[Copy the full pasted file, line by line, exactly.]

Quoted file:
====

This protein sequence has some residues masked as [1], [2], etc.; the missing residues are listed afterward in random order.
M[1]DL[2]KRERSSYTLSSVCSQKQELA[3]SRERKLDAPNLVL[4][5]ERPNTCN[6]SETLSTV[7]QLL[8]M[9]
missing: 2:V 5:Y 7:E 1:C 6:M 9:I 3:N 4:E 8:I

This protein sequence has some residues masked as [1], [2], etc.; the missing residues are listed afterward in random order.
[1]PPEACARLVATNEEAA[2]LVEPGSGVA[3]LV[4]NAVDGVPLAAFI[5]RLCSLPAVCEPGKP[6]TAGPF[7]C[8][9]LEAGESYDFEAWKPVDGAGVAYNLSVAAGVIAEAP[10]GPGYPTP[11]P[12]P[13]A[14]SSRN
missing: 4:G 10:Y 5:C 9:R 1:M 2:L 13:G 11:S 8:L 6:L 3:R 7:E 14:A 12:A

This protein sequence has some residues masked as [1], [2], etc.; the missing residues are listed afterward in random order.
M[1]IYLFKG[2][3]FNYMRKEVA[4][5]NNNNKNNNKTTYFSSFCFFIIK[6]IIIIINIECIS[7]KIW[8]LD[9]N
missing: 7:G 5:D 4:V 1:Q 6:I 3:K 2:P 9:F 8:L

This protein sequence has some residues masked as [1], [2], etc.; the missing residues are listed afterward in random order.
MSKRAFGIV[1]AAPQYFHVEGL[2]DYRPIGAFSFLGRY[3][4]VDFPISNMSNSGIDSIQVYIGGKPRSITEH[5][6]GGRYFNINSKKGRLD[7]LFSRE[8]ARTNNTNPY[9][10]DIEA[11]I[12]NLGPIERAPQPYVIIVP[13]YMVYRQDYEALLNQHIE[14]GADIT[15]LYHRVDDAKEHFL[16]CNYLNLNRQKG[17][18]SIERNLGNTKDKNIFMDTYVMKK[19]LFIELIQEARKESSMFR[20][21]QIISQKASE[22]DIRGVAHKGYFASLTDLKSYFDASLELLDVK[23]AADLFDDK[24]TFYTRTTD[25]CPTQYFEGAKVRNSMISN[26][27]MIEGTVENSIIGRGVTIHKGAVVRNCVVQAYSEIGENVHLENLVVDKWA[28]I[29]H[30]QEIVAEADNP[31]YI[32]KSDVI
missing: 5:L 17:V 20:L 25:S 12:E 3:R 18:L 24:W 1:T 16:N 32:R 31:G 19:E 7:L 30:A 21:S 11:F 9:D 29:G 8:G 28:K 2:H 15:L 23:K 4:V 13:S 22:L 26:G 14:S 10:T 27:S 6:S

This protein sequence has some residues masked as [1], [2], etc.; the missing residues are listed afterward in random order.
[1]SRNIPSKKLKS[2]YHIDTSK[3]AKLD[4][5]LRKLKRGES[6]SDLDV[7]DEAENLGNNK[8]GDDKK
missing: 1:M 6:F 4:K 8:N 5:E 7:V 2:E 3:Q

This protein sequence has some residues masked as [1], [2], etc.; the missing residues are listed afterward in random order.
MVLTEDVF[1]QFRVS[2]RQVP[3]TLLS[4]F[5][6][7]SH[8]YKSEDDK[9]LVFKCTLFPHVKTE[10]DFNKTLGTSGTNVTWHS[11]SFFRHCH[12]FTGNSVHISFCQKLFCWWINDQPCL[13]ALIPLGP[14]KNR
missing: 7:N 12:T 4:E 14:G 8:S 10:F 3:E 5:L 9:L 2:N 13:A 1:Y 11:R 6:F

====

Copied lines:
This protein sequence has some residues masked as [1], [2], etc.; the missing residues are listed afterward in random order.
M[1]DL[2]KRERSSYTLSSVCSQKQELA[3]SRERKLDAPNLVL[4][5]ERPNTCN[6]SETLSTV[7]QLL[8]M[9]
missing: 2:V 5:Y 7:E 1:C 6:M 9:I 3:N 4:E 8:I

This protein sequence has some residues masked as [1], [2], etc.; the missing residues are listed afterward in random order.
[1]PPEACARLVATNEEAA[2]LVEPGSGVA[3]LV[4]NAVDGVPLAAFI[5]RLCSLPAVCEPGKP[6]TAGPF[7]C[8][9]LEAGESYDFEAWKPVDGAGVAYNLSVAAGVIAEAP[10]GPGYPTP[11]P[12]P[13]A[14]SSRN
missing: 4:G 10:Y 5:C 9:R 1:M 2:L 13:G 11:S 8:L 6:L 3:R 7:E 14:A 12:A

This protein sequence has some residues masked as [1], [2], etc.; the missing residues are listed afterward in random order.
M[1]IYLFKG[2][3]FNYMRKEVA[4][5]NNNNKNNNKTTYFSSFCFFIIK[6]IIIIINIECIS[7]KIW[8]LD[9]N
missing: 7:G 5:D 4:V 1:Q 6:I 3:K 2:P 9:F 8:L

This protein sequence has some residues masked as [1], [2], etc.; the missing residues are listed afterward in random order.
MSKRAFGIV[1]AAPQYFHVEGL[2]DYRPIGAFSFLGRY[3][4]VDFPISNMSNSGIDSIQVYIGGKPRSITEH[5][6]GGRYFNINSKKGRLD[7]LFSRE[8]ARTNNTNPY[9][10]DIEA[11]I[12]NLGPIERAPQPYVIIVP[13]YMVYRQDYEALLNQHIE[14]GADIT[15]LYHRVDDAKEHFL[16]CNYLNLNRQKG[17][18]SIERNLGNTKDKNIFMDTYVMKK[19]LFIELIQEARKESSMFR[20][21]QIISQKASE[22]DIRGVAHKGYFASLTDLKSYFDASLELLDVK[23]AADLFDDK[24]TFYTRTTD[25]CPTQYFEGAKVRNSMISN[26][27]MIEGTVENSIIGRGVTIHKGAVVRNCVVQAYSEIGENVHLENLVVDKWA[28]I[29]H[30]QEIVAEADNP[31]YI[32]KSDVI
missing: 5:L 17:V 20:L 25:S 12:E 3:R 18:L 24:W 1:T 16:N 32:R 31:G 19:E 7:L 30:A 21:S 11:F 9:D 29:G 8:G 28:K 2:H 15:L 23:K 4:V 13:S 22:L 26:G 14:S 10:T 27:S 6:S

This protein sequence has some residues masked as [1], [2], etc.; the missing residues are listed afterward in random order.
[1]SRNIPSKKLKS[2]YHIDTSK[3]AKLD[4][5]LRKLKRGES[6]SDLDV[7]DEAENLGNNK[8]GDDKK
missing: 1:M 6:F 4:K 8:N 5:E 7:V 2:E 3:Q

This protein sequence has some residues masked as [1], [2], etc.; the missing residues are listed afterward in random order.
MVLTEDVF[1]QFRVS[2]RQVP[3]TLLS[4]F[5][6][7]SH[8]YKSEDDK[9]LVFKCTLFPHVKTE[10]DFNKTLGTSGTNVTWHS[11]SFFRHCH[12]FTGNSVHISFCQKLFCWWINDQPCL[13]ALIPLGP[14]KNR
missing: 7:N 12:T 4:E 14:G 8:S 10:F 3:E 5:L 9:L 2:N 13:A 1:Y 11:R 6:F